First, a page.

President Trump delivered remarks (you can watch the video of it above) at the National Prayer Breakfast this morning:
It was the great Thomas Jefferson who said, the God who gave us life, gave us liberty. Jefferson asked, can the liberties of a nation be secure when we have removed a conviction that these liberties are the gift of God. Among those freedoms is the right to worship according to our own beliefs. That is why I will get rid of and totally destroy the Johnson Amendment and allow our representatives of faith to speak freely and without fear of retribution. I will do that, remember. (APPLAUSE) Freedom of religion is a sacred right, but it is also a right under threat all around us, and the world is under serious, serious threat in so many different ways. And I’ve never seen it so much and so openly as since I took the position of president. The world is in trouble, but we’re going to straighten it out. OK? That’s what I do. I fix things. We’re going to straighten it out. (APPLAUSE) Believe me. When you hear about the tough phone calls I’m having, don’t worry about it. Just don’t worry about it. They’re tough. We have to tough. It’s time we’re going to be a little tough folks. We’re taking advantage of by every nation in the world virtually. It’s not going to happen anymore. It’s not going to happen anymore. We have seen unimaginable violence carried out in the name of religion. Acts of wantonness (ph) (inaudible) just minorities. Horrors on a scale that defy description. Terrorism is a fundamental threat to religious freedom. It must be stopped and it will be stopped. It may not be pretty for a little while. It will be stopped.
You can read the full text here.
Regarding the so-called “Johnson Amendment”:
The Johnson Amendment refers to a change in the U.S. tax code made in 1954 which prohibited certain tax-exempt organizations from endorsing and opposing political candidates. It is named for Senator Lyndon B. Johnson of Texas, who proposed the bill. Proposed by then-Senator Lyndon B. Johnson, the amendment affects nonprofit organizations with 501(c)(3) tax exemptions. In recent years the Alliance Defending Freedom has attempted to challenge the Johnson Amendment through the Pulpit Freedom Initiative, which urges church pastors to violate the statute in protest. The ADF contends that the amendment violates First Amendmentrights. Groups engaged in promoting the election or defeat of political candidates may receive tax exempt status under other categories in the tax code. The benefit of 501(c)3 status is that in addition to the organization being tax exempt, donors may also take a tax deduction for their contributions to the organization. Organizations recognized under Section 501(c)(3) of the U.S. tax code are subject to limits or absolute prohibitions on engaging in political activities and risk loss of tax exempt status if violated.Specifically, they are prohibited from conducting political campaign activities to intervene in elections to public office.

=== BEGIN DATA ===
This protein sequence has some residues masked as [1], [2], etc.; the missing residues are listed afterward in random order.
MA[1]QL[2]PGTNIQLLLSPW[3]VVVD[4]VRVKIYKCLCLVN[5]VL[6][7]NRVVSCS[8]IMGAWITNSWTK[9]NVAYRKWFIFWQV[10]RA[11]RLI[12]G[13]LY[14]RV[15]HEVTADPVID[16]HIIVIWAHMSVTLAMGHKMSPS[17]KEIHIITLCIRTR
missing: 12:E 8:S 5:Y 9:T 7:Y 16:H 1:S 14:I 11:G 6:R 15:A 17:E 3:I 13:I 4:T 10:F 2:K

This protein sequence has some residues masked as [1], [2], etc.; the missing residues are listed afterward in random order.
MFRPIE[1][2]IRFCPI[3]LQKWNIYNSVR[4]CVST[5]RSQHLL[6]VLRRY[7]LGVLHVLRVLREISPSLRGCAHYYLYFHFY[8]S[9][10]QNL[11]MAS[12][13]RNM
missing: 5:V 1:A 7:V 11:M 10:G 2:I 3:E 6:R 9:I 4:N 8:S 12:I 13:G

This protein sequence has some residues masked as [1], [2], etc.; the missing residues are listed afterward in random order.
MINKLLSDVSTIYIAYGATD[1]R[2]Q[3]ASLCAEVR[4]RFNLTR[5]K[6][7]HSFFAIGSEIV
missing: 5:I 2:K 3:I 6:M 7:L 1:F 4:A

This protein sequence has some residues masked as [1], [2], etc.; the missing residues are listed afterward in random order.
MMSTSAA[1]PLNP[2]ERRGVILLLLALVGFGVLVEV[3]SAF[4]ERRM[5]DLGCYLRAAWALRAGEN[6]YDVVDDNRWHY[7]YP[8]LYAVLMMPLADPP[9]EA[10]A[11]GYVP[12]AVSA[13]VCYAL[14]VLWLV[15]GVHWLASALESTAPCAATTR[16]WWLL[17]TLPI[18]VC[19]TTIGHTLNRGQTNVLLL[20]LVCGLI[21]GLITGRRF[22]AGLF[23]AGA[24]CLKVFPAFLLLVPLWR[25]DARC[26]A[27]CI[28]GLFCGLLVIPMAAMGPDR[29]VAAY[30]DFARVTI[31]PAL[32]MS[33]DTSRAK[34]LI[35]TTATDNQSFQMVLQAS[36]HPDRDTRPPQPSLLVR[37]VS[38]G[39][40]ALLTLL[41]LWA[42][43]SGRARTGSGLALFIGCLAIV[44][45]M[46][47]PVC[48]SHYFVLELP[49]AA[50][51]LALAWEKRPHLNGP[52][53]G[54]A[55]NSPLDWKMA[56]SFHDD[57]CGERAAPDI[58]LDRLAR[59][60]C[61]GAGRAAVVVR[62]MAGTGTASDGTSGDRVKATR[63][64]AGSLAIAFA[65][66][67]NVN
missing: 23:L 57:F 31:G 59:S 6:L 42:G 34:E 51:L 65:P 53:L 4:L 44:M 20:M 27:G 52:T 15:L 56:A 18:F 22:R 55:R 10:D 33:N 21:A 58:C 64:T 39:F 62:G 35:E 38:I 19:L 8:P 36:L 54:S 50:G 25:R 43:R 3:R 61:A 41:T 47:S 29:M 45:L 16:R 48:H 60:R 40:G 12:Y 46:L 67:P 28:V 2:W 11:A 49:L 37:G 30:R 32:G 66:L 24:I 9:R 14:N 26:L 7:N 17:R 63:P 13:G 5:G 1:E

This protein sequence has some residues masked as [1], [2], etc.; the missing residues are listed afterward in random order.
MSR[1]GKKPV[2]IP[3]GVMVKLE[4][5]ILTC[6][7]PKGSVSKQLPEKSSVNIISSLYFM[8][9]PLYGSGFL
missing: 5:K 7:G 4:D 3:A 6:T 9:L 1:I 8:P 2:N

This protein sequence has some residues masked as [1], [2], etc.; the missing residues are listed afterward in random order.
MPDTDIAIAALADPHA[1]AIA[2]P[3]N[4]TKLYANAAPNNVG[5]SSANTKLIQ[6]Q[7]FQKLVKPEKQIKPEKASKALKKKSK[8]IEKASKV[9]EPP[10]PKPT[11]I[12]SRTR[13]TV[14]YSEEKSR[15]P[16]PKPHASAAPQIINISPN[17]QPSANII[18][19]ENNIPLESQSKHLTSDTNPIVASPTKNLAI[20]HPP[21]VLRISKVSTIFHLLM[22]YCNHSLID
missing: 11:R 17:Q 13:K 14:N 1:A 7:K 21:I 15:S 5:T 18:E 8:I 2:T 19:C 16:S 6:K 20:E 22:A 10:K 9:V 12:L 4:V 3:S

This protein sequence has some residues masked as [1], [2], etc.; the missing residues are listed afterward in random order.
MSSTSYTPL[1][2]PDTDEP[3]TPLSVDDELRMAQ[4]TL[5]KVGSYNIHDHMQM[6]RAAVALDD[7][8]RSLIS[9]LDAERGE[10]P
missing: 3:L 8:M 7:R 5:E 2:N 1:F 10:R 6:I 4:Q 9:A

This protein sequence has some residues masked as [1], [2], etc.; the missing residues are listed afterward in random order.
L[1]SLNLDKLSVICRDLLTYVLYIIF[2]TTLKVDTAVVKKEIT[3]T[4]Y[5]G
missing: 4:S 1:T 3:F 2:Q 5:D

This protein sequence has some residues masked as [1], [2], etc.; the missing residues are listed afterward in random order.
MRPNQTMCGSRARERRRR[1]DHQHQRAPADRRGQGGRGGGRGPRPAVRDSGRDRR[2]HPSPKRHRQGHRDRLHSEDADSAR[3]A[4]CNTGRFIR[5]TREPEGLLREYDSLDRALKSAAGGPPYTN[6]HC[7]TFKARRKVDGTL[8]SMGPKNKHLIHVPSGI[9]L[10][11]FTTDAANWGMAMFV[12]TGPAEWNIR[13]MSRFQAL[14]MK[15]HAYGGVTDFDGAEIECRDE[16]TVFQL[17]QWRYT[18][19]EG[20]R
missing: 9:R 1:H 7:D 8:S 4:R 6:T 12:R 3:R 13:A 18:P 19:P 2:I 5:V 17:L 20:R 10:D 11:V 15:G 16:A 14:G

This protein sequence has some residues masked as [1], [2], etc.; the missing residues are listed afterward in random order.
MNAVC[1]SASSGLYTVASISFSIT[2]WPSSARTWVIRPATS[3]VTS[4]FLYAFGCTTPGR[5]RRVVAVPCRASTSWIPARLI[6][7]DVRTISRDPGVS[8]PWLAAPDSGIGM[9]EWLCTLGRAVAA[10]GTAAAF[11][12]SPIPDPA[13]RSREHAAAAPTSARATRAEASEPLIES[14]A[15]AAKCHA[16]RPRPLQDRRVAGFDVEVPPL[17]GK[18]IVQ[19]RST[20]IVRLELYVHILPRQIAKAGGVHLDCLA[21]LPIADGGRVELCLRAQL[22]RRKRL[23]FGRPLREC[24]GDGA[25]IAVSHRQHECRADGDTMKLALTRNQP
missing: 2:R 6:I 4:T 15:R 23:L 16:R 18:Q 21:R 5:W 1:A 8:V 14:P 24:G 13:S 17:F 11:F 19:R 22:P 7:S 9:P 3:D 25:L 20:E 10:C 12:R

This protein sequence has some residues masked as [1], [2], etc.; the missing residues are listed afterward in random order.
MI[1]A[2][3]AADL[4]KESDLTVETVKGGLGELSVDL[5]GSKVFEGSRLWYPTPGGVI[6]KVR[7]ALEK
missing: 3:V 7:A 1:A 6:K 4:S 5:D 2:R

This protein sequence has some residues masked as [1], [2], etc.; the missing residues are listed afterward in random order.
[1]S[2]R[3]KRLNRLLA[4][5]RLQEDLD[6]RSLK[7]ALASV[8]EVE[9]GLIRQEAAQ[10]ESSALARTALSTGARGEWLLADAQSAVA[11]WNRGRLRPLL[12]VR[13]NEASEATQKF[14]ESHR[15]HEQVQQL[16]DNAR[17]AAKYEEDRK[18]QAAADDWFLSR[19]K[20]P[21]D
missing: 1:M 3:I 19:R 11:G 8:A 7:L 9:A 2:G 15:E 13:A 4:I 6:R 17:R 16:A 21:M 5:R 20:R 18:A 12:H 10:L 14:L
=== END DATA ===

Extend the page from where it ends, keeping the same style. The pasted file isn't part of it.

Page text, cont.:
Liberals, meantime, contend the Johnson Amendment is necessary to insure the proper separation of church and state:
What is the problem with political speech from the pulpit? The answer lies in the nature of the tax subsidy that churches and other tax-exempt organizations receive and the government’s decision not to subsidize political speech. Subject to the various contribution limits, people can donate all they want to candidates, political parties, and political action committees, but they cannot deduct those amounts from their tax bills. Allowing deductions would mean that taxpayers would be subsidizing—through the tax code—the political activities of others. Allowing churches (and other tax-exempt organizations) to engage in political activities would create a backdoor way to subsidize political speech. And because it would happen through tax deductions for the donors, wealthier taxpayers in higher brackets would get the biggest subsidies. Churches, charities, and educational institutions are tax-exempt under section 501(c)(3) of the U.S. Internal Revenue Code, which not only exempts their income from taxation, but it also allows them to receive tax-deductible donations. Organizations that are tax-exempt under other provisions, including politically active organizations, may not receive tax-deductible donations. It is not difficult to imagine what would happen if we suddenly allowed churches to engage in political activity and retain their current tax-exempt status. Political donors in search of a deduction would find willing churches and use them to fund political activity. …Critics of the Johnson Amendment are not entirely wrong when they worry about the government monitoring and regulating religious speech, though in practice the rule is seldom enforced. However, that concern can be easily remedied. To avoid oversight, all churches need to do is give up their right to receive tax-deductible donations.
Ask any pastor what the implications of that last line might be. And then pray that our leaders find a wise compromise to resolve this.